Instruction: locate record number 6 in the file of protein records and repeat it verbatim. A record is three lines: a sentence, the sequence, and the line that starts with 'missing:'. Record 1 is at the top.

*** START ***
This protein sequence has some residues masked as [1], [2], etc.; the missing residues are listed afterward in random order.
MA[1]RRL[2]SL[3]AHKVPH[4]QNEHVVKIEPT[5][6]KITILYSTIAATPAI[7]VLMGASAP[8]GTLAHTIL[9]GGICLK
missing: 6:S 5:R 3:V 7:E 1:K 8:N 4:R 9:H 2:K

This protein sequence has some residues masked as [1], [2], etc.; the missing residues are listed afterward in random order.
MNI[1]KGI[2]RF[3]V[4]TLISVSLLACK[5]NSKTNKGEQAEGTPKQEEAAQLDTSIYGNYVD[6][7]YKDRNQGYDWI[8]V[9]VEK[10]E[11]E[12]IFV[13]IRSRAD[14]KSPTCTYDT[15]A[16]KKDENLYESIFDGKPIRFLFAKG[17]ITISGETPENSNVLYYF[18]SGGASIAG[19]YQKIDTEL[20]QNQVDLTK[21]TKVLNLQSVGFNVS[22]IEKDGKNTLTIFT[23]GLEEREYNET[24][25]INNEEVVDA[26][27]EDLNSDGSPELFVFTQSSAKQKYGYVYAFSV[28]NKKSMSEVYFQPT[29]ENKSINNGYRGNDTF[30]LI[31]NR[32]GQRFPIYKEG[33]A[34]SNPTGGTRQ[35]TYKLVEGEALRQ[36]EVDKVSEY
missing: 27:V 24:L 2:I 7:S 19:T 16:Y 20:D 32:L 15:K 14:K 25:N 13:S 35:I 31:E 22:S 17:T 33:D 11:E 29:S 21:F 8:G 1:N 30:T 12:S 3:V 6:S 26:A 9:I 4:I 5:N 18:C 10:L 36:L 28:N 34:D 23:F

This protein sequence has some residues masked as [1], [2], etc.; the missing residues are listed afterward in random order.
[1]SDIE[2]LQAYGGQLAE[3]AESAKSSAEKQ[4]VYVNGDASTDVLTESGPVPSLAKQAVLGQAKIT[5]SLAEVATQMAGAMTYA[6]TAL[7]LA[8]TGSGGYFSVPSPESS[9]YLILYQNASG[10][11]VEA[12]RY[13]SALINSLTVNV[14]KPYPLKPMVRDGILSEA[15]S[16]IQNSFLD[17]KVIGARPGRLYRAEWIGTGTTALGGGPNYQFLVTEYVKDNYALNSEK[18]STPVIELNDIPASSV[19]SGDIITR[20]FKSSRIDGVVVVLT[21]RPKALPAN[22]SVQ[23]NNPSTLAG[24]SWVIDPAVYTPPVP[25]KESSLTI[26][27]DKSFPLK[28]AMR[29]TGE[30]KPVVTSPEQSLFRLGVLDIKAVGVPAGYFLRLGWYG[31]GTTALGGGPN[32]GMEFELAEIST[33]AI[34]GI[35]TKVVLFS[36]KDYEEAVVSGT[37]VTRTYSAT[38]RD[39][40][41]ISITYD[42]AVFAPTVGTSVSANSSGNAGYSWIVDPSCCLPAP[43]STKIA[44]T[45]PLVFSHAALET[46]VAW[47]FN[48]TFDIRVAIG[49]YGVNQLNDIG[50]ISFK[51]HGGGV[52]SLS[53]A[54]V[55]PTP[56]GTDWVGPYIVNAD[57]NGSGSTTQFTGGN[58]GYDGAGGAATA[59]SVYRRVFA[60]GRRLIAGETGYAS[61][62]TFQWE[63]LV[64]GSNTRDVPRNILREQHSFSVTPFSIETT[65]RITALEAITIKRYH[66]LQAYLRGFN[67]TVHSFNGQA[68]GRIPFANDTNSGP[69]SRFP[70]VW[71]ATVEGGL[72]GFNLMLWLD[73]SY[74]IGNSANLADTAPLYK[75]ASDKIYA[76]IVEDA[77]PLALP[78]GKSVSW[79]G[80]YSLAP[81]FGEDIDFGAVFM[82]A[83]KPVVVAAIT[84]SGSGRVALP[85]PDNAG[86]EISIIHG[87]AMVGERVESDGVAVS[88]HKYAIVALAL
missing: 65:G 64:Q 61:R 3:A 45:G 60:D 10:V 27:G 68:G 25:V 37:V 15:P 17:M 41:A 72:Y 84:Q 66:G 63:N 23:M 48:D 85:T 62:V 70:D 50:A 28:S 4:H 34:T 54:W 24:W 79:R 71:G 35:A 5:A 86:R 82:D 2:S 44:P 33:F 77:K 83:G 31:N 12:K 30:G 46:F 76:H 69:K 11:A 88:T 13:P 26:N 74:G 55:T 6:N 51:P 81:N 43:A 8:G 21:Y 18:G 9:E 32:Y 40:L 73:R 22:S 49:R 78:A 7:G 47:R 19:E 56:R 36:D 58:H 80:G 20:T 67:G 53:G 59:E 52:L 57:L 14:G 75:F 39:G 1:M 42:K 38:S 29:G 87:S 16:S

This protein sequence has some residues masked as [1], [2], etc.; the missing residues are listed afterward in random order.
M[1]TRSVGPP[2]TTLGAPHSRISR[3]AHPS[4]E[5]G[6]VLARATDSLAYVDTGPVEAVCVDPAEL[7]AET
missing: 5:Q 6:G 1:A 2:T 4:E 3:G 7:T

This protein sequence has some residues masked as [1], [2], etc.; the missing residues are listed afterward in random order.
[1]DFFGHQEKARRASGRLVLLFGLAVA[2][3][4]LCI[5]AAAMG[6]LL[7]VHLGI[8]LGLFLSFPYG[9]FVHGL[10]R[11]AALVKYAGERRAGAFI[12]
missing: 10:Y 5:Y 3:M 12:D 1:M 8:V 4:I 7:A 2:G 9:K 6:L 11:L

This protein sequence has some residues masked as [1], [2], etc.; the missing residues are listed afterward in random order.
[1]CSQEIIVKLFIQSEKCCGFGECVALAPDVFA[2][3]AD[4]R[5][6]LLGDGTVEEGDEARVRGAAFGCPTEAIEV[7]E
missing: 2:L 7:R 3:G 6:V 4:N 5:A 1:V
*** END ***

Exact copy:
This protein sequence has some residues masked as [1], [2], etc.; the missing residues are listed afterward in random order.
[1]CSQEIIVKLFIQSEKCCGFGECVALAPDVFA[2][3]AD[4]R[5][6]LLGDGTVEEGDEARVRGAAFGCPTEAIEV[7]E
missing: 2:L 7:R 3:G 6:V 4:N 5:A 1:V